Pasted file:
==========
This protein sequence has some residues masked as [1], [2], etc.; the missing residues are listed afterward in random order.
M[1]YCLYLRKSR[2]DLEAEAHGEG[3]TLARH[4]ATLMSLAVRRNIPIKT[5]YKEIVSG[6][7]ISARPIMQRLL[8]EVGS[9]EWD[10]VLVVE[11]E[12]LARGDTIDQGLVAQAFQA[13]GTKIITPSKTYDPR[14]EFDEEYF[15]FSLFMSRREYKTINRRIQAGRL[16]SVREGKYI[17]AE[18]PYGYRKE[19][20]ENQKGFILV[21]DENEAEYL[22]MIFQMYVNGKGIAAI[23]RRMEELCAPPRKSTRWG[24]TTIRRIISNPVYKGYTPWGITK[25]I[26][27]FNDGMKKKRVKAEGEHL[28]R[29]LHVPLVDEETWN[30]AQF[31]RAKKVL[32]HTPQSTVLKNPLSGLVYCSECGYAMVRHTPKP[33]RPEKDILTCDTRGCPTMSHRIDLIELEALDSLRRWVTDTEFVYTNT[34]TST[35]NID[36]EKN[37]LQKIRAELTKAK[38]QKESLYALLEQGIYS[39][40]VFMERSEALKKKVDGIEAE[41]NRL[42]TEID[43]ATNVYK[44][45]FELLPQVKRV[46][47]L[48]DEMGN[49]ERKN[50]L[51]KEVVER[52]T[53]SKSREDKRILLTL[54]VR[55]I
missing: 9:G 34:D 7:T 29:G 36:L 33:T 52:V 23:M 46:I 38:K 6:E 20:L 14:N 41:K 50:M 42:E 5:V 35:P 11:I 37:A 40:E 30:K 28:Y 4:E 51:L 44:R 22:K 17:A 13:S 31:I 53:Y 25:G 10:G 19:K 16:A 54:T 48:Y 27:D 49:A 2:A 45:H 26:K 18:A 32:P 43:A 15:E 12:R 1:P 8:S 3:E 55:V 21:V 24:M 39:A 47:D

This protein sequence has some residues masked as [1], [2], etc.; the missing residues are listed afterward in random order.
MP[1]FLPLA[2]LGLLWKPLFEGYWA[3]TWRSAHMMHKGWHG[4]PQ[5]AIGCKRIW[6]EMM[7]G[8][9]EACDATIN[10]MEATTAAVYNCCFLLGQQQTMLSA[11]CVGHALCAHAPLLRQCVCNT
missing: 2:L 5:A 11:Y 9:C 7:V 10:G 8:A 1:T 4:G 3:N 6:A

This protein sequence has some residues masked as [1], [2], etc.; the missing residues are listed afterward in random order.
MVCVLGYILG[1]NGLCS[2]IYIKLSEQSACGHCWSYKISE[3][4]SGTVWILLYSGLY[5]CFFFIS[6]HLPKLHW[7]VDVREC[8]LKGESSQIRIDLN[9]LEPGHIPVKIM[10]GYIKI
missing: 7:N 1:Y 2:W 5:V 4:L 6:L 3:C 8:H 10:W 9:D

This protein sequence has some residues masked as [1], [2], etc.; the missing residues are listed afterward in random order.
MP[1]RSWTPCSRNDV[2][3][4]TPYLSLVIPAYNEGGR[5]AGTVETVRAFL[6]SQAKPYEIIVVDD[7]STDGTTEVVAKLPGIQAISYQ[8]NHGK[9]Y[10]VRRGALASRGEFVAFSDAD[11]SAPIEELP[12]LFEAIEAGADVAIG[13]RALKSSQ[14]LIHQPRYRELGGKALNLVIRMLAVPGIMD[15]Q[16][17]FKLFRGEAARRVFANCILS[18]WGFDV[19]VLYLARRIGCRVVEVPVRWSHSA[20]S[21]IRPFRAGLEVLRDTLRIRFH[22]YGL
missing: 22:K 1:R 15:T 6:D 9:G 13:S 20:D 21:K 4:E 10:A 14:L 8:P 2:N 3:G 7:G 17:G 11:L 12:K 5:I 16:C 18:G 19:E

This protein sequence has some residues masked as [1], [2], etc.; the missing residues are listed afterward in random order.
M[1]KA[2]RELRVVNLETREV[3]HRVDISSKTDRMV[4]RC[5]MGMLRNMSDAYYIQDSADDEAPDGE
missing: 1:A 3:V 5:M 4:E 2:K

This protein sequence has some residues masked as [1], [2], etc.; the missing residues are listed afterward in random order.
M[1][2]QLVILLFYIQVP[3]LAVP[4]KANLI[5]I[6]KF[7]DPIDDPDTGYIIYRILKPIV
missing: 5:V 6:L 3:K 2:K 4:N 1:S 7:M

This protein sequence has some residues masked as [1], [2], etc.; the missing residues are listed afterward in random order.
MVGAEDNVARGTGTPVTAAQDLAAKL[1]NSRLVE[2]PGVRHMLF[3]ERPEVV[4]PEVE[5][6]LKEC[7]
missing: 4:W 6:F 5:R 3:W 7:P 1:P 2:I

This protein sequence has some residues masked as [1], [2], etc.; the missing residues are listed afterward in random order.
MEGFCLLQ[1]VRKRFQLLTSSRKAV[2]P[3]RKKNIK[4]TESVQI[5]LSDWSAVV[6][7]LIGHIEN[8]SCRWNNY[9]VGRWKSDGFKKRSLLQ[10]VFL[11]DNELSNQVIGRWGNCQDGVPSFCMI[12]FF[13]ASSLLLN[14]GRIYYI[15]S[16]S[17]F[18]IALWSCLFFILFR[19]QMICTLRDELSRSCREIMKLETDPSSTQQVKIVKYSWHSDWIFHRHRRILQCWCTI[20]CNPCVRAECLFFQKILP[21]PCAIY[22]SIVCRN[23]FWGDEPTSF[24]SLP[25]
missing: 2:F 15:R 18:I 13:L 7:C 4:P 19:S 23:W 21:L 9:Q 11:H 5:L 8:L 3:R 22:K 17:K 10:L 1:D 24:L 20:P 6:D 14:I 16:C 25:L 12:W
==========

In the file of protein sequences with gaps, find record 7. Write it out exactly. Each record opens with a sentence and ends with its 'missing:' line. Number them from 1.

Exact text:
This protein sequence has some residues masked as [1], [2], etc.; the missing residues are listed afterward in random order.
MVGAEDNVARGTGTPVTAAQDLAAKL[1]NSRLVE[2]PGVRHMLF[3]ERPEVV[4]PEVE[5][6]LKEC[7]
missing: 4:W 6:F 5:R 3:W 7:P 1:P 2:I